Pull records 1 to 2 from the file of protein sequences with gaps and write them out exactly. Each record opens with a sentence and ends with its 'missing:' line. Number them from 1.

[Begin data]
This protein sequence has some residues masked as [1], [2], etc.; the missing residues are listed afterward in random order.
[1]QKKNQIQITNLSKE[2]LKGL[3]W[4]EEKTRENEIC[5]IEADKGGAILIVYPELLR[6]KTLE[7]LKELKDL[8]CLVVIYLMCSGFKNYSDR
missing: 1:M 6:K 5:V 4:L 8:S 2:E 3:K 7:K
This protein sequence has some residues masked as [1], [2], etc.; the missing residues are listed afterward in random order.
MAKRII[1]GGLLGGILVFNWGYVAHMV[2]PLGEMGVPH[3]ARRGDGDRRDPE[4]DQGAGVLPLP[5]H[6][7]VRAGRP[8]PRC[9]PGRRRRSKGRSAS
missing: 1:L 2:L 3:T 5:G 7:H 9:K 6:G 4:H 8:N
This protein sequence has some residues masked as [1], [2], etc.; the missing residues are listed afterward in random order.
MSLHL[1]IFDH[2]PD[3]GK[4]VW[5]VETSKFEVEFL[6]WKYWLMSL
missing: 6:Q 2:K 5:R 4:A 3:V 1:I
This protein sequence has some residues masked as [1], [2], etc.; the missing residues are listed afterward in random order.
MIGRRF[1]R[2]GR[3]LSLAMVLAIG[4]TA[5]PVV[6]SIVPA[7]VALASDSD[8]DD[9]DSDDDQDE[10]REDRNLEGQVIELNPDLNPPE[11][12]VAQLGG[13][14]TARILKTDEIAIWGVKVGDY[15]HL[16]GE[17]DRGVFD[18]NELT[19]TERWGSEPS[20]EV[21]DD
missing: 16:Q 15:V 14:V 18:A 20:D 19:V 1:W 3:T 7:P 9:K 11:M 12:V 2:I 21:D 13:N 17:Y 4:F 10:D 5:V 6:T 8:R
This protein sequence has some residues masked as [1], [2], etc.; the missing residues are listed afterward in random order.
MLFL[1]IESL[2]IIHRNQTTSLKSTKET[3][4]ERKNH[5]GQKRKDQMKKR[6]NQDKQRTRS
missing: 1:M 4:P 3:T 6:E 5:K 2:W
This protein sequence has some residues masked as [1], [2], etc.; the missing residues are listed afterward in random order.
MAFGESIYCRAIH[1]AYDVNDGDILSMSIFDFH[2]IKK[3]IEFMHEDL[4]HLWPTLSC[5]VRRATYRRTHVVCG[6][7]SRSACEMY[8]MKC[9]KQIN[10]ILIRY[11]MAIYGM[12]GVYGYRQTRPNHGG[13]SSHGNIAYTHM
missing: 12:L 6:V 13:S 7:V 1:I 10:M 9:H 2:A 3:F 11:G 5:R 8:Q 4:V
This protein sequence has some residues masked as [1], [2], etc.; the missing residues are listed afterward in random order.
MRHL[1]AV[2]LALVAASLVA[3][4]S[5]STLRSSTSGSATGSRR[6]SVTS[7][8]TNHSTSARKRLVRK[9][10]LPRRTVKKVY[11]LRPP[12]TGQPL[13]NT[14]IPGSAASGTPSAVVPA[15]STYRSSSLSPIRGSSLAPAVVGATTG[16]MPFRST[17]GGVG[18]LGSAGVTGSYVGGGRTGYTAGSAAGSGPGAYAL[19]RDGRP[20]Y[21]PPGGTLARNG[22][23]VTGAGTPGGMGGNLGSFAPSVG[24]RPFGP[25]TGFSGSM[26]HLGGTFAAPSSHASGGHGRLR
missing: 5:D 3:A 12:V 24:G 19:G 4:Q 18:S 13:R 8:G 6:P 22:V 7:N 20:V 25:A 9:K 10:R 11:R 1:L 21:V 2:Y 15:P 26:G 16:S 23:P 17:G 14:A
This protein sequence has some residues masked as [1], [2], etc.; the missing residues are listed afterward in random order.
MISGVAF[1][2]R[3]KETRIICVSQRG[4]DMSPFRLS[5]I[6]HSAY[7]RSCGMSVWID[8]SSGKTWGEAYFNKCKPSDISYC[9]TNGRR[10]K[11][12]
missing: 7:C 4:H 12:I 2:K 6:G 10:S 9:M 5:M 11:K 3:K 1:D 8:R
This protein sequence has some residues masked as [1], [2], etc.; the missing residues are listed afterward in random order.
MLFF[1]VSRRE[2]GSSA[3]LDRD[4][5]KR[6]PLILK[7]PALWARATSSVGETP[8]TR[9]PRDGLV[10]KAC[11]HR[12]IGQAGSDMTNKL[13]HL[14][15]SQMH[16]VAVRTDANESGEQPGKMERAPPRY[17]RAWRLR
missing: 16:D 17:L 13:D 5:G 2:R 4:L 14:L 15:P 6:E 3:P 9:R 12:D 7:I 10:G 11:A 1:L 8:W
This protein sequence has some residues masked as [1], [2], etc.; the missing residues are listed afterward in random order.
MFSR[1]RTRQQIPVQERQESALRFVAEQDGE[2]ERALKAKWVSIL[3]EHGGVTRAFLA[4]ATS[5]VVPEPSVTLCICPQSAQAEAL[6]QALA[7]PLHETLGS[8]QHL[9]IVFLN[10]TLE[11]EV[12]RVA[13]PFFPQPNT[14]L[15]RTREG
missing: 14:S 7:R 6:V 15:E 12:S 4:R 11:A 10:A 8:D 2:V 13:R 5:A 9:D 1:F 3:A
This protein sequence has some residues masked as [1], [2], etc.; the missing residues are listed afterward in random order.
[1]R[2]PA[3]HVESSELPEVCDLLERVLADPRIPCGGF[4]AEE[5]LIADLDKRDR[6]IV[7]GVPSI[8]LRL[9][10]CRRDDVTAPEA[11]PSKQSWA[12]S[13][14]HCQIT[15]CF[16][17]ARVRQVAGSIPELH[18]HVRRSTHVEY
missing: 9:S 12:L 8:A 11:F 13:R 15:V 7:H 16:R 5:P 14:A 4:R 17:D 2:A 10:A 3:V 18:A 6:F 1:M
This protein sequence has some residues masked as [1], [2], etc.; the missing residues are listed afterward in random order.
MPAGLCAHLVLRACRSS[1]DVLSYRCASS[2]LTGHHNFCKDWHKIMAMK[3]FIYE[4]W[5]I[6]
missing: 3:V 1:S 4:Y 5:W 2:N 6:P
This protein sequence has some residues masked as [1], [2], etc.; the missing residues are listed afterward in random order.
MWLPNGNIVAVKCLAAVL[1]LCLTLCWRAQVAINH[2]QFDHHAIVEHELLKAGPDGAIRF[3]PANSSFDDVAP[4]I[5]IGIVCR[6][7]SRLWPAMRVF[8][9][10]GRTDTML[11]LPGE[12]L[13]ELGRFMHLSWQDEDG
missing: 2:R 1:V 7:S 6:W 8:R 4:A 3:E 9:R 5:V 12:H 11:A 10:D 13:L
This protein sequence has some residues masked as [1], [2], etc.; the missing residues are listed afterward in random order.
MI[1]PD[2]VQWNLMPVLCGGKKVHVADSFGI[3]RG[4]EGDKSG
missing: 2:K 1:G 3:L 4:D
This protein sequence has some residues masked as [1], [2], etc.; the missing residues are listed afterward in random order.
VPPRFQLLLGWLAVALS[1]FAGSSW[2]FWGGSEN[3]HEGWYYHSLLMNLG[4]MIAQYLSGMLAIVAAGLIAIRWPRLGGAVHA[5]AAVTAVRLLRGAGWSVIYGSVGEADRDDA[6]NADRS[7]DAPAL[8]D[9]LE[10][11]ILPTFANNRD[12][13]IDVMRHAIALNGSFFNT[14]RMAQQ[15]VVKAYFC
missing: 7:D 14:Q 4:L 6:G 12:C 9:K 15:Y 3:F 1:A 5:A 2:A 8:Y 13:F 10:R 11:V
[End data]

This protein sequence has some residues masked as [1], [2], etc.; the missing residues are listed afterward in random order.
[1]QKKNQIQITNLSKE[2]LKGL[3]W[4]EEKTRENEIC[5]IEADKGGAILIVYPELLR[6]KTLE[7]LKELKDL[8]CLVVIYLMCSGFKNYSDR
missing: 1:M 6:K 5:V 4:L 8:S 2:E 3:K 7:K
This protein sequence has some residues masked as [1], [2], etc.; the missing residues are listed afterward in random order.
MAKRII[1]GGLLGGILVFNWGYVAHMV[2]PLGEMGVPH[3]ARRGDGDRRDPE[4]DQGAGVLPLP[5]H[6][7]VRAGRP[8]PRC[9]PGRRRRSKGRSAS
missing: 1:L 2:L 3:T 5:G 7:H 9:K 6:G 4:H 8:N